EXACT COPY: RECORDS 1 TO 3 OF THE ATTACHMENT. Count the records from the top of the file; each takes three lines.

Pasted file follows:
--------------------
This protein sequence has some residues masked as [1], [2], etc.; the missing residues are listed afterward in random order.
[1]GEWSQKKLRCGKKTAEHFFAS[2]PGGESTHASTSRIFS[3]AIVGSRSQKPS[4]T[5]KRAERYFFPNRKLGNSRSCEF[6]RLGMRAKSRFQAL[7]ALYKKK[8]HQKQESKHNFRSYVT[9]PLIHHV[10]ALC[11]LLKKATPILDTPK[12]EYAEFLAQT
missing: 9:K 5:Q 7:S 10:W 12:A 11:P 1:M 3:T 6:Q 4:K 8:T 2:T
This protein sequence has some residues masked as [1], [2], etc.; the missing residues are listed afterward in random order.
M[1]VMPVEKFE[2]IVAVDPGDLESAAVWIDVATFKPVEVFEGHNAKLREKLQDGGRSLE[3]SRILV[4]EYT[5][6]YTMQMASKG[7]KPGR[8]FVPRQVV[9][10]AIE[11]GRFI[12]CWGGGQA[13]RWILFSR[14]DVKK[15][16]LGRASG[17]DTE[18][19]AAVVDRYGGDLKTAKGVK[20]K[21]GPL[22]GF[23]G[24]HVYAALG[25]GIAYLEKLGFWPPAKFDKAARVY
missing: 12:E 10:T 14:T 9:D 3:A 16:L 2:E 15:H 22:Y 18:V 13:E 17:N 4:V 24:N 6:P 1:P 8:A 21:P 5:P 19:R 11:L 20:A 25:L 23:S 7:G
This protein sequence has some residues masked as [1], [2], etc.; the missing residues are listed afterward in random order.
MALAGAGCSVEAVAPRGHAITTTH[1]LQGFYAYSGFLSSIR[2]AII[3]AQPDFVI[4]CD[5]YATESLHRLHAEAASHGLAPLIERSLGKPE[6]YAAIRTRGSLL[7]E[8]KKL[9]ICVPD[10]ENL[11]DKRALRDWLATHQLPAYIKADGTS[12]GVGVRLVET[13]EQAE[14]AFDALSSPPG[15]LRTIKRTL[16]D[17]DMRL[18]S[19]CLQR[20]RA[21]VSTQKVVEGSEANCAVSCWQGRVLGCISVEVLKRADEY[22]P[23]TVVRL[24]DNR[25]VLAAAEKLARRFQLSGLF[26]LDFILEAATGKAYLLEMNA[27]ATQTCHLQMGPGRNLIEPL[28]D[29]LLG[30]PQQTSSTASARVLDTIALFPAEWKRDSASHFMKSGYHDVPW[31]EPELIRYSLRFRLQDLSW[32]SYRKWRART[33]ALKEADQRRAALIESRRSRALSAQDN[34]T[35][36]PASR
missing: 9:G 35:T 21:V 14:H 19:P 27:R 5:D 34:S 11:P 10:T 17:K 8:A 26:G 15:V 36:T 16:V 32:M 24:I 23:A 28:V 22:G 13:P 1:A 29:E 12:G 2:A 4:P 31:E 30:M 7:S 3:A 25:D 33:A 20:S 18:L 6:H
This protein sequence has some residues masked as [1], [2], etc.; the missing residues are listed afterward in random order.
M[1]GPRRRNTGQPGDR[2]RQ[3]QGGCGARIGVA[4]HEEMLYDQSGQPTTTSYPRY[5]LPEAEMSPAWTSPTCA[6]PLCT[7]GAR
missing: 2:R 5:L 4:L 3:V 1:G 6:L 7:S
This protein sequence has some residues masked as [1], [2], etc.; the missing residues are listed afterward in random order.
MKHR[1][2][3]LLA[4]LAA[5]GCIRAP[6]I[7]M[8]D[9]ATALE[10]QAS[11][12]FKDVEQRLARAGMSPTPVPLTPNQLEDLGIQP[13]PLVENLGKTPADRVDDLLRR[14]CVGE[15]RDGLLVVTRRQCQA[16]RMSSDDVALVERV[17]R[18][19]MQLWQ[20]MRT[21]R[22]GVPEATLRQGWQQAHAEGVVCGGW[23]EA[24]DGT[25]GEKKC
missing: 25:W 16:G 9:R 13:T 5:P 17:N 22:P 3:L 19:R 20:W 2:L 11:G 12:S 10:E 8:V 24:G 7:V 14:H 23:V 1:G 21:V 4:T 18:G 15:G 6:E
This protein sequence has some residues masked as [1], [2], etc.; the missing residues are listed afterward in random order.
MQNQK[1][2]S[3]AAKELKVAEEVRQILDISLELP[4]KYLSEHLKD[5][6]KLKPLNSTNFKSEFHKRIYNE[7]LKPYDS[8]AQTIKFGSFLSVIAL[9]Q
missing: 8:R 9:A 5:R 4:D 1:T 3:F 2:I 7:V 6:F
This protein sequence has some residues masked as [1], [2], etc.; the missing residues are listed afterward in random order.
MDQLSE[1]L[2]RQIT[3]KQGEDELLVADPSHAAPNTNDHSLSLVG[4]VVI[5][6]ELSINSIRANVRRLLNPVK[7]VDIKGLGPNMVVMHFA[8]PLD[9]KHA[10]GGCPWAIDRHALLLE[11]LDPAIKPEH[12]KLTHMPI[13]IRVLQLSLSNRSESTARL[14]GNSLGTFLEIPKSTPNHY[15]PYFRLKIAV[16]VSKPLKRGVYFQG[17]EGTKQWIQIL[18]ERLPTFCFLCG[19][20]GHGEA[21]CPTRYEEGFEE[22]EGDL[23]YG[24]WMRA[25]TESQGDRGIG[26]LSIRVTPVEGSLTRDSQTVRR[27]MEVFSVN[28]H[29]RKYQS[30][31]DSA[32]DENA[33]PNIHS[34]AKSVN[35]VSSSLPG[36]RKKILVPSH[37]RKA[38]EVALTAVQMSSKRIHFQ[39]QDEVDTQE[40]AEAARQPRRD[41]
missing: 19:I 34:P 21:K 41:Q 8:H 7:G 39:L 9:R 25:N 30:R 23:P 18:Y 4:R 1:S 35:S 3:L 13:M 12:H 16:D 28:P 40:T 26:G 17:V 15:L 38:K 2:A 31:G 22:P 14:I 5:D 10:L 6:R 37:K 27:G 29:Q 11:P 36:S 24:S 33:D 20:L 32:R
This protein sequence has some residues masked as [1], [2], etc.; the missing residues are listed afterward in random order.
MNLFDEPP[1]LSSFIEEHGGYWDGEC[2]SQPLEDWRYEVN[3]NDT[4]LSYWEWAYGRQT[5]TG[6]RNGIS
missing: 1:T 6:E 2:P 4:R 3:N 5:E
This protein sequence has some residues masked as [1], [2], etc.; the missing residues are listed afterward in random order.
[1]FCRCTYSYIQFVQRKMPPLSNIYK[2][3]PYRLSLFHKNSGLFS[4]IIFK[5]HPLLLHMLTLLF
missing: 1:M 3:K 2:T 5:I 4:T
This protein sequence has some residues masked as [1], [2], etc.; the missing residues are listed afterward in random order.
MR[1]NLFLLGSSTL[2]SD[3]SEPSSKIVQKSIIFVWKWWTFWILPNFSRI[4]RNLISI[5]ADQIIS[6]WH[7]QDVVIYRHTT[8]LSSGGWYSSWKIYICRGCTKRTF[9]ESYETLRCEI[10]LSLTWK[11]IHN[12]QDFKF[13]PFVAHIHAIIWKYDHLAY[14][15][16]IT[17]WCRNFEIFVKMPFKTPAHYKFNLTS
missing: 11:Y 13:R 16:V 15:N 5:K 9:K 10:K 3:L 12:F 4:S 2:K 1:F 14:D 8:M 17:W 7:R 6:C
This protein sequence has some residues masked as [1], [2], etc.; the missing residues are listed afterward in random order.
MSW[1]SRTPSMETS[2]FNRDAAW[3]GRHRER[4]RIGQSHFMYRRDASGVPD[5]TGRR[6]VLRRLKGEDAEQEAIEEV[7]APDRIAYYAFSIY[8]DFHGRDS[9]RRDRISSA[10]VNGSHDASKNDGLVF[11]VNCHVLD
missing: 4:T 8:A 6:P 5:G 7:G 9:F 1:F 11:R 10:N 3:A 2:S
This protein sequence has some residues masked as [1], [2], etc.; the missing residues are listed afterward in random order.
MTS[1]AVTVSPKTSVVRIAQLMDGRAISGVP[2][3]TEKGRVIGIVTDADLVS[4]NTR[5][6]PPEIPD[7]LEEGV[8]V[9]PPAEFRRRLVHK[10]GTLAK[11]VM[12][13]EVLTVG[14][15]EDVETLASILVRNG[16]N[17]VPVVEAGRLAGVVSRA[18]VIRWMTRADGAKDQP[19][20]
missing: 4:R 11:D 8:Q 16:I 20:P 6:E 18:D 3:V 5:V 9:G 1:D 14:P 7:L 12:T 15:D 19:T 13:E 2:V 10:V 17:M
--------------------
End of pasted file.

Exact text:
This protein sequence has some residues masked as [1], [2], etc.; the missing residues are listed afterward in random order.
[1]GEWSQKKLRCGKKTAEHFFAS[2]PGGESTHASTSRIFS[3]AIVGSRSQKPS[4]T[5]KRAERYFFPNRKLGNSRSCEF[6]RLGMRAKSRFQAL[7]ALYKKK[8]HQKQESKHNFRSYVT[9]PLIHHV[10]ALC[11]LLKKATPILDTPK[12]EYAEFLAQT
missing: 9:K 5:Q 7:S 10:W 12:A 11:P 1:M 3:T 6:Q 4:K 8:T 2:T
This protein sequence has some residues masked as [1], [2], etc.; the missing residues are listed afterward in random order.
M[1]VMPVEKFE[2]IVAVDPGDLESAAVWIDVATFKPVEVFEGHNAKLREKLQDGGRSLE[3]SRILV[4]EYT[5][6]YTMQMASKG[7]KPGR[8]FVPRQVV[9][10]AIE[11]GRFI[12]CWGGGQA[13]RWILFSR[14]DVKK[15][16]LGRASG[17]DTE[18][19]AAVVDRYGGDLKTAKGVK[20]K[21]GPL[22]GF[23]G[24]HVYAALG[25]GIAYLEKLGFWPPAKFDKAARVY
missing: 12:E 10:T 14:T 9:D 3:A 16:L 2:E 15:H 22:Y 18:V 13:E 17:N 4:V 24:N 6:P 1:P 8:A 21:P 5:P 19:R 11:L 20:A 25:L 23:S 7:G
This protein sequence has some residues masked as [1], [2], etc.; the missing residues are listed afterward in random order.
MALAGAGCSVEAVAPRGHAITTTH[1]LQGFYAYSGFLSSIR[2]AII[3]AQPDFVI[4]CD[5]YATESLHRLHAEAASHGLAPLIERSLGKPE[6]YAAIRTRGSLL[7]E[8]KKL[9]ICVPD[10]ENL[11]DKRALRDWLATHQLPAYIKADGTS[12]GVGVRLVET[13]EQAE[14]AFDALSSPPG[15]LRTIKRTL[16]D[17]DMRL[18]S[19]CLQR[20]RA[21]VSTQKVVEGSEANCAVSCWQGRVLGCISVEVLKRADEY[22]P[23]TVVRL[24]DNR[25]VLAAAEKLARRFQLSGLF[26]LDFILEAATGKAYLLEMNA[27]ATQTCHLQMGPGRNLIEPL[28]D[29]LLG[30]PQQTSSTASARVLDTIALFPAEWKRDSASHFMKSGYHDVPW[31]EPELIRYSLRFRLQDLSW[32]SYRKWRART[33]ALKEADQRRAALIESRRSRALSAQDN[34]T[35][36]PASR
missing: 9:G 35:T 21:V 14:H 19:P 27:R 5:D 34:S 11:P 10:T 17:K 8:A 26:G 15:V 36:T 16:V 32:M 24:I 23:A 28:V 22:G 13:P 1:A 29:E 12:G 2:A 4:P 31:E 30:M 7:S 3:A 25:D 33:A 20:S 18:L 6:H